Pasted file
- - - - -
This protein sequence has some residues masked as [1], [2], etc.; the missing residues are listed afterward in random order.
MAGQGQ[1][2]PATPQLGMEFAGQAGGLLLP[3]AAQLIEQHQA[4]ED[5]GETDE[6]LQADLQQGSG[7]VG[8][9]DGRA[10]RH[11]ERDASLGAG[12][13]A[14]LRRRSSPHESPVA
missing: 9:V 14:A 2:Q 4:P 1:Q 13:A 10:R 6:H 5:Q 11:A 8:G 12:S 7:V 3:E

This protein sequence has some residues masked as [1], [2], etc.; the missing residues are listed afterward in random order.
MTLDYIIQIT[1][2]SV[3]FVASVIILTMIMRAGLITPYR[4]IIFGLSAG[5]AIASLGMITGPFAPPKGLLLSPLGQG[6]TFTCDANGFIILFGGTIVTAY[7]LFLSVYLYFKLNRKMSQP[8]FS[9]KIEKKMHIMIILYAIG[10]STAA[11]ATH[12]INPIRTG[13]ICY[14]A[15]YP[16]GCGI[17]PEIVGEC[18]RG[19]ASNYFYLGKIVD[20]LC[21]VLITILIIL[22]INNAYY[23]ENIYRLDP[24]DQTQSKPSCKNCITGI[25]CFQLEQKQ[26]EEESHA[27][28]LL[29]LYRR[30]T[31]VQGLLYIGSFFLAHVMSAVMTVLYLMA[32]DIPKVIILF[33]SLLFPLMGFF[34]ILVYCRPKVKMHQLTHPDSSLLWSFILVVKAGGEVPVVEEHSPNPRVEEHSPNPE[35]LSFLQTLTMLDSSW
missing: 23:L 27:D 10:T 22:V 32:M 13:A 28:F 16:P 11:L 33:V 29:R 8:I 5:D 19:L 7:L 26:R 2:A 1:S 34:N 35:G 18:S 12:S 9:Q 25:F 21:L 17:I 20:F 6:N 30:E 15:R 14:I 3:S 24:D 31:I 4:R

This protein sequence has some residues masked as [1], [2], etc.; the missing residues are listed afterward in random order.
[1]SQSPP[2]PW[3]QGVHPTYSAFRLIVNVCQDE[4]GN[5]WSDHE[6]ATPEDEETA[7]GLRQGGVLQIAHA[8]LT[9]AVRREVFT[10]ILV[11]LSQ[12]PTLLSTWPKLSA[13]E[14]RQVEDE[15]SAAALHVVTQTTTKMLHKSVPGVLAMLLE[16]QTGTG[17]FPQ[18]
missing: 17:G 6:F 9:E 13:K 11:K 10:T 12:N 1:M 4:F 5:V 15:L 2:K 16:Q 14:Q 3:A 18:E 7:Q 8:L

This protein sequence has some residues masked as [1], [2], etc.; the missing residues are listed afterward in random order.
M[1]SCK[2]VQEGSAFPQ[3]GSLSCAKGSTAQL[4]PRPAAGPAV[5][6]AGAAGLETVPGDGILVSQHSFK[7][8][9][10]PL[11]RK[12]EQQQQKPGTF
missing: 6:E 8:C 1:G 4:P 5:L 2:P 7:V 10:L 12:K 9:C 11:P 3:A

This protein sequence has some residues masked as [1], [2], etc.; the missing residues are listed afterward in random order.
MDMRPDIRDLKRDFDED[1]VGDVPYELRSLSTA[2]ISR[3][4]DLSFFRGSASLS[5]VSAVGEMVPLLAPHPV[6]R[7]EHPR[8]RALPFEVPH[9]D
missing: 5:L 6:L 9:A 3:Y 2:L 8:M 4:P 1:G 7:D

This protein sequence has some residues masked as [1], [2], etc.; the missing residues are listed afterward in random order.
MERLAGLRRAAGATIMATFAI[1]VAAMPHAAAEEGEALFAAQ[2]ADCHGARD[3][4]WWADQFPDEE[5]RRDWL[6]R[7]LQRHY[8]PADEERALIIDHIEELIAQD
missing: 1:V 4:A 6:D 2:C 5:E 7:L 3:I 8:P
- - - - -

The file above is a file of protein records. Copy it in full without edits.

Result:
This protein sequence has some residues masked as [1], [2], etc.; the missing residues are listed afterward in random order.
MAGQGQ[1][2]PATPQLGMEFAGQAGGLLLP[3]AAQLIEQHQA[4]ED[5]GETDE[6]LQADLQQGSG[7]VG[8][9]DGRA[10]RH[11]ERDASLGAG[12][13]A[14]LRRRSSPHESPVA
missing: 9:V 14:A 2:Q 4:P 1:Q 13:A 10:R 6:H 5:Q 11:A 8:G 12:S 7:V 3:E

This protein sequence has some residues masked as [1], [2], etc.; the missing residues are listed afterward in random order.
MTLDYIIQIT[1][2]SV[3]FVASVIILTMIMRAGLITPYR[4]IIFGLSAG[5]AIASLGMITGPFAPPKGLLLSPLGQG[6]TFTCDANGFIILFGGTIVTAY[7]LFLSVYLYFKLNRKMSQP[8]FS[9]KIEKKMHIMIILYAIG[10]STAA[11]ATH[12]INPIRTG[13]ICY[14]A[15]YP[16]GCGI[17]PEIVGEC[18]RG[19]ASNYFYLGKIVD[20]LC[21]VLITILIIL[22]INNAYY[23]ENIYRLDP[24]DQTQSKPSCKNCITGI[25]CFQLEQKQ[26]EEESHA[27][28]LL[29]LYRR[30]T[31]VQGLLYIGSFFLAHVMSAVMTVLYLMA[32]DIPKVIILF[33]SLLFPLMGFF[34]ILVYCRPKVKMHQLTHPDSSLLWSFILVVKAGGEVPVVEEHSPNPRVEEHSPNPE[35]LSFLQTLTMLDSSW
missing: 23:L 27:D 10:T 22:V 32:M 13:A 28:F 16:P 11:L 33:V 29:R 8:I 5:D 19:L 7:L 26:R 2:A 1:S 34:N 35:G 18:S 12:S 9:Q 25:F 21:L 17:I 20:F 6:N 30:E 15:R 14:I 3:S 24:D 31:I 4:R

This protein sequence has some residues masked as [1], [2], etc.; the missing residues are listed afterward in random order.
[1]SQSPP[2]PW[3]QGVHPTYSAFRLIVNVCQDE[4]GN[5]WSDHE[6]ATPEDEETA[7]GLRQGGVLQIAHA[8]LT[9]AVRREVFT[10]ILV[11]LSQ[12]PTLLSTWPKLSA[13]E[14]RQVEDE[15]SAAALHVVTQTTTKMLHKSVPGVLAMLLE[16]QTGTG[17]FPQ[18]
missing: 17:G 6:F 9:E 13:K 11:K 10:T 12:N 1:M 4:F 5:V 15:L 2:K 16:Q 14:Q 3:A 18:E 7:Q 8:L

This protein sequence has some residues masked as [1], [2], etc.; the missing residues are listed afterward in random order.
M[1]SCK[2]VQEGSAFPQ[3]GSLSCAKGSTAQL[4]PRPAAGPAV[5][6]AGAAGLETVPGDGILVSQHSFK[7][8][9][10]PL[11]RK[12]EQQQQKPGTF
missing: 6:E 8:C 1:G 4:P 5:L 2:P 7:V 10:L 12:K 9:C 11:P 3:A

This protein sequence has some residues masked as [1], [2], etc.; the missing residues are listed afterward in random order.
MDMRPDIRDLKRDFDED[1]VGDVPYELRSLSTA[2]ISR[3][4]DLSFFRGSASLS[5]VSAVGEMVPLLAPHPV[6]R[7]EHPR[8]RALPFEVPH[9]D
missing: 5:L 6:L 9:A 3:Y 2:L 8:M 4:P 1:G 7:D

This protein sequence has some residues masked as [1], [2], etc.; the missing residues are listed afterward in random order.
MERLAGLRRAAGATIMATFAI[1]VAAMPHAAAEEGEALFAAQ[2]ADCHGARD[3][4]WWADQFPDEE[5]RRDWL[6]R[7]LQRHY[8]PADEERALIIDHIEELIAQD
missing: 1:V 4:A 6:D 2:C 5:E 7:L 3:I 8:P